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Scotland and Ireland scrap pre-departure tests and PCRs on arrival

Scotland and Ireland have updated their testing restrictions for international travellers, ditching pre-departure tests and issuing lateral flow tests on arrival.

Scotland and Ireland have updated their testing restrictions for international travellers, ditching pre-departure tests and issuing lateral flow tests on arrival.

Scotland has updated its testing restrictions for international arrivals, meaning all four UK nations are now aligned.

From 7 January, international travellers entering Scotland who are fully vaccinated or under the age of 18 will no longer need to take pre-departure COVID-19 tests, and will also no longer need to self-isolate until they’ve received a negative result.

Travellers will still be required to take a test on or before day two after arriving in the UK, but this can be a lateral flow device rather than a PCR test from 9 January.

Those who test positive on their lateral flow test will need to have a PCR test and isolate until a negative result is received.

Ireland has also removed the requirement for fully vaccinated travellers to show a negative COVID-19 test result before entering the country.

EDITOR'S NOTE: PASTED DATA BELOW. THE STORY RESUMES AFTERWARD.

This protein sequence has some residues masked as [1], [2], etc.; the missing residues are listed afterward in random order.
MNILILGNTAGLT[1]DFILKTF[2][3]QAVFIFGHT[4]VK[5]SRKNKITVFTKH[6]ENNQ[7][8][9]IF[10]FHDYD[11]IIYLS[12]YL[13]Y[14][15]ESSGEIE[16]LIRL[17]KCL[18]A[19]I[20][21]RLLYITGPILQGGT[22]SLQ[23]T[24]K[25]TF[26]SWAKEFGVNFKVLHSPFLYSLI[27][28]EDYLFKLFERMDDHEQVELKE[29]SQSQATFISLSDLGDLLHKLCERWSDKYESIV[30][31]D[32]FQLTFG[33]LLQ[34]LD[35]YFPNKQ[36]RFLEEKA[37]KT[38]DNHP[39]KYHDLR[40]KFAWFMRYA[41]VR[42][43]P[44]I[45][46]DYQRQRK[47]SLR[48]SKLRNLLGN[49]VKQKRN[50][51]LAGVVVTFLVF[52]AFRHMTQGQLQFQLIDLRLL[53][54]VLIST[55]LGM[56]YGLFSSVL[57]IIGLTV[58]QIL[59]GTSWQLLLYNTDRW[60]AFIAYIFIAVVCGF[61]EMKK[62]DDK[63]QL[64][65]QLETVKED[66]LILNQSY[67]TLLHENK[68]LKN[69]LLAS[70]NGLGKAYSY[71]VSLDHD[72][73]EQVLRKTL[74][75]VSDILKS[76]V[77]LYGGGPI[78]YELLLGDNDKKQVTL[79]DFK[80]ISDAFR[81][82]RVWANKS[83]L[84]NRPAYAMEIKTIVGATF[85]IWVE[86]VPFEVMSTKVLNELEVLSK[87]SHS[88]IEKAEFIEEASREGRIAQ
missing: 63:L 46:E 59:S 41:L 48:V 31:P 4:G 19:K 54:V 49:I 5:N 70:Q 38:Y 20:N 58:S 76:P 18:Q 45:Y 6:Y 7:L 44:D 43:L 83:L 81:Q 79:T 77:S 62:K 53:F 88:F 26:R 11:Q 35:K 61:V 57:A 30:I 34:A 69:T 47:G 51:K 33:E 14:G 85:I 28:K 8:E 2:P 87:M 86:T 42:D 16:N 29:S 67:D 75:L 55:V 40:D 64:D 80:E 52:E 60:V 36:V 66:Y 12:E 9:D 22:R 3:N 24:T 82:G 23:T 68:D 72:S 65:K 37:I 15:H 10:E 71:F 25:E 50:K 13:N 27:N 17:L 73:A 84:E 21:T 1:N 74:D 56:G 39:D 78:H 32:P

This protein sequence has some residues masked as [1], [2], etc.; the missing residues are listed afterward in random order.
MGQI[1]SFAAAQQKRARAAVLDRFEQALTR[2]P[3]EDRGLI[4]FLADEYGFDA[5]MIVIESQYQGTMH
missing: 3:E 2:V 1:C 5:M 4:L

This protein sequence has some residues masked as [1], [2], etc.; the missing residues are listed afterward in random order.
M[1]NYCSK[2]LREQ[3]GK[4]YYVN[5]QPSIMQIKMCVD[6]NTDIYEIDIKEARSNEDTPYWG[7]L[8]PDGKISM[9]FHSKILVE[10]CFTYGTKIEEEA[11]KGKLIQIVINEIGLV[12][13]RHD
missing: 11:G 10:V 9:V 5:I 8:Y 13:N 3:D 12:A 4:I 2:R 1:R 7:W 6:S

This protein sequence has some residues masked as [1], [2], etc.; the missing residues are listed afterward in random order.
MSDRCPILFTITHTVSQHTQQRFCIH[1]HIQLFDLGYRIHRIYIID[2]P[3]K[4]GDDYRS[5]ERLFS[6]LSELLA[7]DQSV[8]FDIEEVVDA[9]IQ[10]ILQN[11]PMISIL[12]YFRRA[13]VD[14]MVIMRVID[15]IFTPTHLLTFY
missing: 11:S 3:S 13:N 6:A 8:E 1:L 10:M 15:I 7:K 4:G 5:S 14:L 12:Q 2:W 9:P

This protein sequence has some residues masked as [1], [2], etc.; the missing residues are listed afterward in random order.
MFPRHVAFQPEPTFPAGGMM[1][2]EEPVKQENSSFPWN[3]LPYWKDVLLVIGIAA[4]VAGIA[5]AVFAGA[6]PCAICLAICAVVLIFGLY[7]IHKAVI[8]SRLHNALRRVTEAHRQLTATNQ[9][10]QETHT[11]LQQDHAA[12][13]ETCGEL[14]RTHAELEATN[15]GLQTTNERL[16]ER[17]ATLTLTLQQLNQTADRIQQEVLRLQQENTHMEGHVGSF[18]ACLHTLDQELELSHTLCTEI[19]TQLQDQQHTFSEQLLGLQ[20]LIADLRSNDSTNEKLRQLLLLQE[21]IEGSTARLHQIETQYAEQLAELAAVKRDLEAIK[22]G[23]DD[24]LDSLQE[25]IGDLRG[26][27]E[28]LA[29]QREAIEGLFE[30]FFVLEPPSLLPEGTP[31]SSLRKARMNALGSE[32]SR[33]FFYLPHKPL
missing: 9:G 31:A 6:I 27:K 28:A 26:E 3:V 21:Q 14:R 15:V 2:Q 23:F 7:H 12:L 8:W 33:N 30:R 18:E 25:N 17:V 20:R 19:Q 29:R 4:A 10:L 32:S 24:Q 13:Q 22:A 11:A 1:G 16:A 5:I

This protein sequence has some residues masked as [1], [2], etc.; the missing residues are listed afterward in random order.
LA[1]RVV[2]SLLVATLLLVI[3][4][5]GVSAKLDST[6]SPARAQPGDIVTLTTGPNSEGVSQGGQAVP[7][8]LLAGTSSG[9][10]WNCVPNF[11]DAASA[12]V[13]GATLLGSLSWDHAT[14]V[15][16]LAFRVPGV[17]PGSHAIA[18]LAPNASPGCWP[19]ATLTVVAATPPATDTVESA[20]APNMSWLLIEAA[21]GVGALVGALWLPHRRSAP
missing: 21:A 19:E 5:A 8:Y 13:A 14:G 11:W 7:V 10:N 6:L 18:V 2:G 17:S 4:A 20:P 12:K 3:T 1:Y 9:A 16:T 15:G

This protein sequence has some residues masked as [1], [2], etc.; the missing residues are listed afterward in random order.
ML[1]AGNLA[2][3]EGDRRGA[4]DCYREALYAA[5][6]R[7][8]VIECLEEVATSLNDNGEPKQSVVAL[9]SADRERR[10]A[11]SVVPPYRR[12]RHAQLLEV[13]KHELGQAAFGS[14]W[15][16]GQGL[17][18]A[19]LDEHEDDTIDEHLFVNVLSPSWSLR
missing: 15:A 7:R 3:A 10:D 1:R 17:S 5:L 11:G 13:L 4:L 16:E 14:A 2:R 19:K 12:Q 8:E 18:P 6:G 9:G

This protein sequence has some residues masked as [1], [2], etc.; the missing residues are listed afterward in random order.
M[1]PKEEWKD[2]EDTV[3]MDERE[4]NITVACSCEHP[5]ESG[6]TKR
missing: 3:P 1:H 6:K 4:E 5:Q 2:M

Unvaccinated travellers entering Ireland will still be required to show a negative PCR test taken 72 hours before arrival.

Arrivals in England, Northern Ireland and Wales no longer need to take a pre-departure test and could take a rapid lateral flow test rather than a PCR test once they arrive.

“In England, from 4am on Friday, we will be scrapping a pre-departure test which discourages many from travelling for fear of being trapped overseas and incurring significant extra expense,” Johnson told MPs on Wednesday.

“We will also be lifting the requirement to self isolate on arrival until receipt of a negative PCR,” he said, adding that arrivals would instead need to do a rapid lateral flow test, and then only take a PCR if the lateral flow was positive,” PM Boris Johnson told MPs on Wednesday.

Johnson said the Omicron variant is now so prevalent in the United Kingdom that the old measures were having limited impact on the spread of the disease.

National Health Service lateral flow tests, which are available for free in the UK, cannot be used for international travel and the tests must be brought from a private provider.

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